So, if not ego, narcissism, or escape why is it we feel we must do this & go the extra step to share? After thinking about it today, I kept going back to context. I am from a big family – both parents constantly present, tons of friends & visitors always around. In order to be heard, you had to speak up. You had to assert yourself. In my family’s culture if you didn’t share or participate it was kind of considered rude. If someone didn’t eat my mother’s food, she would say half in jest, “You’re not eating, what’s the matter with you?” So in my family, not participating and not being transparent were actually considered suspicious and rude. My mother would also say, “Why doesn’t he talk? Still waters run deep.” Or “I don’t trust that guy; he doesn’t look me in the eyes.” And she was right. But in the context of our family, there could be five conversations going on in the room at once & we could follow them all. When you jumped in the conversation, you had to be fast & accurate, otherwise people would call you on it. But we were encouraged to participate and just expected to contribute and fully pay attention. Since the atmosphere continually called for full participation and transparency, these memories got me thinking about whether or not the urge to share poetry could be solely a function of a learned behavior. And if it also may have something to do with desiring, or I’d have to say it’s closer to “needing” to be heard. Though instinctively I believe while those things may be true, the answer is something deeper, more “primal” than that.
Since both my parents were teachers, we were taught to notice everything. So I’d have to say the reason I enjoy bringing the flora, fauna and symbols into my writing has, in greater depth, to do with a type of lifestyle. When placing myself into the poem as a piece of architecture for example I’m saying, “Hey, notice this! Look at the workmanship of this! Somebody spent a lot of time and learned this beautiful trade so we could appreciate this door, this bowl, this stained glass window, this staircase. Not so we would look down or walk past without seeing it.” In this way it is totally obtrusive. It’s about fully immersing the reader into the present moment – similar to screenwriting. I’m also creating what I want to see. Sometimes I want to create an elaborate setting with intricate complexities. Sometimes the feeling I want to see calls for gorgeous, sweeping vistas. Sometimes I’m looking for a simple shot of a solitary chair. I enjoy the passion of Van Gough, the quietness of Vermeer, the grandeur of directors like Mallick, Redford, & Spielberg, the intimacy and subtly of Efron & James Brooks, & the incandescence of Merchant Ivory – And am pretty fascinated by most foreign films. So I guess what I’m saying is you never know what you’re gonna get in any of my work, because my tastes are all over the map. But it’s ultimately up to the writer or artist to decide what their work needs. Being true to ourselves and our vision, we simply cannot serve our critics who believe their tastes are universal principles. But at the same time it is crucial to retain a teachable spirit and listen to & apply the wisdom of others – assimilating into our work anything of value as we see fit.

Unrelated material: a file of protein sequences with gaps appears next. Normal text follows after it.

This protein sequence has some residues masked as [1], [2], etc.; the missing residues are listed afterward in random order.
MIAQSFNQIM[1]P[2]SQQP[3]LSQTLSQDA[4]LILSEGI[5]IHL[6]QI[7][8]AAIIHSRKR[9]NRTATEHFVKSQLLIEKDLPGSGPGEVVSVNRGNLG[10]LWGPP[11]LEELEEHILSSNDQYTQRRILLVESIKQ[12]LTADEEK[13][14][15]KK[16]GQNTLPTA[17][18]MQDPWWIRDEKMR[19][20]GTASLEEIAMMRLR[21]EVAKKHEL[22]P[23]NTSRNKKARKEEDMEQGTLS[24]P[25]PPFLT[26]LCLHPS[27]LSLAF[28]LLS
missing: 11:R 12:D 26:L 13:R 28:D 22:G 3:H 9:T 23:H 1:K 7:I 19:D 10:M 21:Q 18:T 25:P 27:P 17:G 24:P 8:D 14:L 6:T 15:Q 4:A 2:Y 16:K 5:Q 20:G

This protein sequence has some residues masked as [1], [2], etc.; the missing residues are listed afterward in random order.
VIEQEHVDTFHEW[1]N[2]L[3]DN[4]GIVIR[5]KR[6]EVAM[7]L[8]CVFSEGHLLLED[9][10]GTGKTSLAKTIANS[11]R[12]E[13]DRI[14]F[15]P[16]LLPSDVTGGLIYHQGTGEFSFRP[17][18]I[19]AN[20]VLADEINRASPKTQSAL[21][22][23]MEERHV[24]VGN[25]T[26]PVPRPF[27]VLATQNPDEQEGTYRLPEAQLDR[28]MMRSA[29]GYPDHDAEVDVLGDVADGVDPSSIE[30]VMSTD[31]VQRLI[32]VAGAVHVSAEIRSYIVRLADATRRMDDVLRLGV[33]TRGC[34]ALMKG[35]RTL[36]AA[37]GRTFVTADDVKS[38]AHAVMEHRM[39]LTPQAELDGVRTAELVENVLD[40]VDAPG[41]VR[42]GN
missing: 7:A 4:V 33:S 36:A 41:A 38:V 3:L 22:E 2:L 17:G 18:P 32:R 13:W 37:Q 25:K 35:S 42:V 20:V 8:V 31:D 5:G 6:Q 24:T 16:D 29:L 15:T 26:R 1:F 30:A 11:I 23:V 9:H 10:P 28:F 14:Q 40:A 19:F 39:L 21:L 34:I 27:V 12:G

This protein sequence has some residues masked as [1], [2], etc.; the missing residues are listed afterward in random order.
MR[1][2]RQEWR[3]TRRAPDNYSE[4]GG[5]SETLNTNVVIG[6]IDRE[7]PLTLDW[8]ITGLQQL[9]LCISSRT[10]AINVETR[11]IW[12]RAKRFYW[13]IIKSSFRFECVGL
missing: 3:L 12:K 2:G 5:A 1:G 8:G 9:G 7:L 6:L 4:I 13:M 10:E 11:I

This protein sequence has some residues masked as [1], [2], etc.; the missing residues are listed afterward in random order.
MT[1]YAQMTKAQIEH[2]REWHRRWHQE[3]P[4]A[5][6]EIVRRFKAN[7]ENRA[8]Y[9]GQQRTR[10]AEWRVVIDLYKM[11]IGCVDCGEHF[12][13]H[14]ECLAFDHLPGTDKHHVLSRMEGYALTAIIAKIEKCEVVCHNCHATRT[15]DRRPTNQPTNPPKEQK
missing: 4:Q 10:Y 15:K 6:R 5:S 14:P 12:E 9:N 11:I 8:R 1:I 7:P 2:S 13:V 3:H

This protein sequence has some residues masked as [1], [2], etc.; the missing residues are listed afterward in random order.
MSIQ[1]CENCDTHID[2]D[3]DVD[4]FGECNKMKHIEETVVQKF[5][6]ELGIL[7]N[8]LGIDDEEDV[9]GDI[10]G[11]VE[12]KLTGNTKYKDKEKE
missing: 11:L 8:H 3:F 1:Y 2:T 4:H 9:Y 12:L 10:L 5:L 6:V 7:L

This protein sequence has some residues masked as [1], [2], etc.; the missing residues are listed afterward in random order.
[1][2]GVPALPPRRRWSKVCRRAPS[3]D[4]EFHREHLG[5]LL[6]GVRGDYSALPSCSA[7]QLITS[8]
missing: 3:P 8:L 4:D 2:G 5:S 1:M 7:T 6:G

If I place myself as a flower, it’s almost as if I’m picking a wild Iris and showing it to people saying: “Don’t just walk or hike past everything looking at the trail & where you will place your next step. Look at all the miracles around you. Look at me! I’m an iris! Right now I’m unfurling! You won’t see anything like me again for another year – and only after I’ve been buried & have gone through a hellish winter. Be present with me now while I am with you.” These are the feelings I have a deep urge to communicate. Even though I’m often criticized and even mocked for doing so. I will not change my style to suit the dictates of others, because right now it’s the most effective way for me to write. Especially when people tell me they will never look at a flower the same way again. Such comments encourage me. For some reason, when you personify something, it takes on a unique “personality” of its own that wouldn’t otherwise be associated with it. It’s my way of celebrating everything.
Ironically, even though it may appear as though I’m putting myself in the center of the subject by using such techniques as personification, it is completely different than how it appears. To really understand something, it’s crucial that we place ourselves in the center of it – being fully empathic or “one with it”. This is where it gets “primal.” But in order to comprehend it, one must first rid themselves of all their preconceived ideas of writer & subject, and if possible, the illusions of themselves. One might place as the superordinate goal, above all else, the concept: Let nothing divide us. In so doing, one is better able to discern the intention of the artist. After doing so, they may accurately see that by my placing myself within the subject in this way, I am actually being immersed and absorbed into it so fully that I disappear into it. In this way it is the exact opposite of what was previously assumed – given the preconceived ideas of the intention of the artist being ego-driven; which is kind of actually laughable. Of course this process also requires the assumption that a person will/can disassociate themselves from the idea of my being the writer & view only the flower or object – not as me, but as itself – with a voice all its own – as though it is speaking to them. This is my hope anyway.
Anyone who has ever hiked would understand this process. As it stems from the little presents in the tiny pink, blue, violet and white wildflowers one finds along the path – and how that feels like a sweet reward to one’s soul. It’s an attempt at preservation, similar to pressing flowers, but not dried and crumbled between the pages of some shelved book. Rather, it is the contrary – fully alive and saying: “this little flower’s life is here, right now and it’s present everywhere we are.” It is my way of having a sacred reverence for everything.
There is still so much to say.